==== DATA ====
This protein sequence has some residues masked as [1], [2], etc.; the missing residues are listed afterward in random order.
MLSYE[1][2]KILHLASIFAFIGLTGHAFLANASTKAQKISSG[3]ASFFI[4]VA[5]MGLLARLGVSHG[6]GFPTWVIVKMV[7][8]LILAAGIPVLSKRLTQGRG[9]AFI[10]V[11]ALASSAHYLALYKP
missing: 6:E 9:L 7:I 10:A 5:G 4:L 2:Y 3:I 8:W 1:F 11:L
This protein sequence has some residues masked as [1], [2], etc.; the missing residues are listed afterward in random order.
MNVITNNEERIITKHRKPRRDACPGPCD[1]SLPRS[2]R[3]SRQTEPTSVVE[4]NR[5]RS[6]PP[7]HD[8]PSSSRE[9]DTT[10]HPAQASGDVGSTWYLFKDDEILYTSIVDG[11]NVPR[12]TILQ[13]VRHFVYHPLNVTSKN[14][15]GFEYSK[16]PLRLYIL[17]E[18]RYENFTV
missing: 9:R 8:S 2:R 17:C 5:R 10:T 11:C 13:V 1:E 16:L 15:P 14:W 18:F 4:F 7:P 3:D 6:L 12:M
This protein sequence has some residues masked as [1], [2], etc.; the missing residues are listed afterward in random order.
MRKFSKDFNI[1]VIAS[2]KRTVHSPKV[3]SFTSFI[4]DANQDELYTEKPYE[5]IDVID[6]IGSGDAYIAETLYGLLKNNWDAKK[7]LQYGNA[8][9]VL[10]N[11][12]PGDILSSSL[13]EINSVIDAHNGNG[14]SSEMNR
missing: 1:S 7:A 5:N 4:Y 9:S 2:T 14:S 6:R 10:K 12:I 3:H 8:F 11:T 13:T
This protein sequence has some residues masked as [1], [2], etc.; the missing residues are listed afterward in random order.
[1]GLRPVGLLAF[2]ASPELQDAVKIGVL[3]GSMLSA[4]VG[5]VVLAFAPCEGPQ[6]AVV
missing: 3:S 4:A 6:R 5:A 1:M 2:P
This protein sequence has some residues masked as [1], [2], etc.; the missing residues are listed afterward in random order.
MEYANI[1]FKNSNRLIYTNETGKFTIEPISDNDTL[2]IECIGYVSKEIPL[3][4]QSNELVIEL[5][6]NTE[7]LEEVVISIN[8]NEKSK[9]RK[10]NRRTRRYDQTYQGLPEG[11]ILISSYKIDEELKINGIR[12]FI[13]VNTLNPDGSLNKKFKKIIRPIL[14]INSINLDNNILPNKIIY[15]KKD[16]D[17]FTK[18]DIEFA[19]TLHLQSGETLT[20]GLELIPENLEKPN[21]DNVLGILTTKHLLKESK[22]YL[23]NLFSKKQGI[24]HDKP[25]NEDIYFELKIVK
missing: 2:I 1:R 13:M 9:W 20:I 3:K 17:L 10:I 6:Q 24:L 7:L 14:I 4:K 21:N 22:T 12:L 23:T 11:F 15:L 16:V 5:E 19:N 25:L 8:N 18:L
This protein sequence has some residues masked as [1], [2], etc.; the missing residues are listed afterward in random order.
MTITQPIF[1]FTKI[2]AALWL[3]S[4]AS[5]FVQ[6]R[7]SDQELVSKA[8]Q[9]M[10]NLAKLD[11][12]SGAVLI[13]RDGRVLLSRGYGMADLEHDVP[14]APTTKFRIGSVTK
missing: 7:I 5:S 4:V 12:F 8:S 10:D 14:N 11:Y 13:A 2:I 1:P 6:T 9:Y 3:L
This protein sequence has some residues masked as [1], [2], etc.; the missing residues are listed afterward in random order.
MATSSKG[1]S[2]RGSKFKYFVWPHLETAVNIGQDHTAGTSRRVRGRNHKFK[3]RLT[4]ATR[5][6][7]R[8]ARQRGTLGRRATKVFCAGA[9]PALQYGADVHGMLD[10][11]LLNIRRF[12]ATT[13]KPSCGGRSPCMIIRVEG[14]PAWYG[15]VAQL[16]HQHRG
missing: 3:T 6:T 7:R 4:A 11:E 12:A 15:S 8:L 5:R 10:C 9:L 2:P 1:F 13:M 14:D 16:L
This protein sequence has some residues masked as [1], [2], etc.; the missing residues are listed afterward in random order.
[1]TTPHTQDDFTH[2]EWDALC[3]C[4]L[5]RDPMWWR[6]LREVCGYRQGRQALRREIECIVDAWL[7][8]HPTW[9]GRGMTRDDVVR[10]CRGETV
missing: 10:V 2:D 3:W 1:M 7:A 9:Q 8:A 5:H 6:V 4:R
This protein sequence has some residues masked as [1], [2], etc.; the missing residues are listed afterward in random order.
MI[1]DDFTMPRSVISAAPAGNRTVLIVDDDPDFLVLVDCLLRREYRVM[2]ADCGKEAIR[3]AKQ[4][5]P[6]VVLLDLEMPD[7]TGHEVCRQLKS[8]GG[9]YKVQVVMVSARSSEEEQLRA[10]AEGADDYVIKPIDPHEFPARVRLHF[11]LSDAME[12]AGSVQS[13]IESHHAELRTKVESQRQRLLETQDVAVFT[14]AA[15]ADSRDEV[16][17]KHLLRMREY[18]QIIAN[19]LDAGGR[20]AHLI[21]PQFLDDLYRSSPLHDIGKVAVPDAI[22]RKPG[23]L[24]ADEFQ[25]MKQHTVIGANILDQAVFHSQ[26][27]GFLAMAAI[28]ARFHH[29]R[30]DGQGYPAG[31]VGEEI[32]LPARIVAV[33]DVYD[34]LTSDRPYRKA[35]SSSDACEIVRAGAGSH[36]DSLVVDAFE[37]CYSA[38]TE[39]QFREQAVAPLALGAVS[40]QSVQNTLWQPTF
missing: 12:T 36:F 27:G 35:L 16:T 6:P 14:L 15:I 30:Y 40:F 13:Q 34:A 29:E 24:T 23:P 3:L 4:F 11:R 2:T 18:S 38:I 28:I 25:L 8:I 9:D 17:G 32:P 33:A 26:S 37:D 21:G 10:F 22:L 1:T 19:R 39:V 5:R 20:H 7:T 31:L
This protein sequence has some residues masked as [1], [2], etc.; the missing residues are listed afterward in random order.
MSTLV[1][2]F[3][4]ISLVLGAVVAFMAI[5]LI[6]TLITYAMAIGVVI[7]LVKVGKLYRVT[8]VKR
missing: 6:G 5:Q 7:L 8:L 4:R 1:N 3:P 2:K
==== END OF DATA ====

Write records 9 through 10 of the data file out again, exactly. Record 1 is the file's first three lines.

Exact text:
This protein sequence has some residues masked as [1], [2], etc.; the missing residues are listed afterward in random order.
MI[1]DDFTMPRSVISAAPAGNRTVLIVDDDPDFLVLVDCLLRREYRVM[2]ADCGKEAIR[3]AKQ[4][5]P[6]VVLLDLEMPD[7]TGHEVCRQLKS[8]GG[9]YKVQVVMVSARSSEEEQLRA[10]AEGADDYVIKPIDPHEFPARVRLHF[11]LSDAME[12]AGSVQS[13]IESHHAELRTKVESQRQRLLETQDVAVFT[14]AA[15]ADSRDEV[16][17]KHLLRMREY[18]QIIAN[19]LDAGGR[20]AHLI[21]PQFLDDLYRSSPLHDIGKVAVPDAI[22]RKPG[23]L[24]ADEFQ[25]MKQHTVIGANILDQAVFHSQ[26][27]GFLAMAAI[28]ARFHH[29]R[30]DGQGYPAG[31]VGEEI[32]LPARIVAV[33]DVYD[34]LTSDRPYRKA[35]SSSDACEIVRAGAGSH[36]DSLVVDAFE[37]CYSA[38]TE[39]QFREQAVAPLALGAVS[40]QSVQNTLWQPTF
missing: 12:T 36:F 27:G 35:L 16:T 6:P 14:L 15:I 30:Y 40:F 13:Q 34:A 29:E 24:T 23:P 3:L 4:F 11:R 2:T 18:S 38:I 28:I 25:L 8:I 9:D 17:G 32:P 33:A 26:S 37:D 21:G 10:F 22:L 1:T 19:R 39:V 5:R 20:H 7:T 31:L
This protein sequence has some residues masked as [1], [2], etc.; the missing residues are listed afterward in random order.
MSTLV[1][2]F[3][4]ISLVLGAVVAFMAI[5]LI[6]TLITYAMAIGVVI[7]LVKVGKLYRVT[8]VKR
missing: 6:G 5:Q 7:L 8:L 4:R 1:N 3:P 2:K